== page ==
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Kung-an and expressed it (symbolically) in the form of their respective schemas.

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III.    Danger: Thinking Logically in an A-logical World.

Generally speaking, the Ch'an master could be easily construed as a sadistic monster. having his disciples hit (on the back) with a stick when found sleeping during meditation, historically noted for beating students into enlightenment, cutting a cat in half, cutting off a student's finger. and in medieval China and Japan even taking their students' lives when necessary! Such a construal, of course, is based on conventional standards and values imposed on the Ch'an activity from the outside. The Ch'an activity is, to use the worn expression, a WAY OF LIFE. It is not meant to be understood. known or intellectualized. It is to be lived, experienced, PRACTICED.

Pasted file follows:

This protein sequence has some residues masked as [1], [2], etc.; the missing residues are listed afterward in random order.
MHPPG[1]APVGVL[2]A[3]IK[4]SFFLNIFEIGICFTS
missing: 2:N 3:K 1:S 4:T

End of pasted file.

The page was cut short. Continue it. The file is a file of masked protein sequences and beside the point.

As Cheng. King-Farlow, and many other writers have shown, one can logically and rationally discuss and even understand the Ch'an experience. Although Ch'an is a way of life and not a philosophy, religion or art, one can disclose its meta-philosophical points, describe its rituals and scriptures, analyze its literature. poems. and paintings. These are not, in themselves, the Ch'an experience-that is not to say that the Ch'an experience could not be found in and/or through them. Many Ch'an masters were/are scholars, philosophers. priests. monks. artists. However. if one only has an abstract intellectual idea about Ch'an and yet feels at home with it, then one is in DANGER.

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NOTES

1. I include myself in this group; see my "The Koan: A Language-Game," Indian Philosophical Quarterly Students' Supplement, Vol. vii, no. 1, 1979.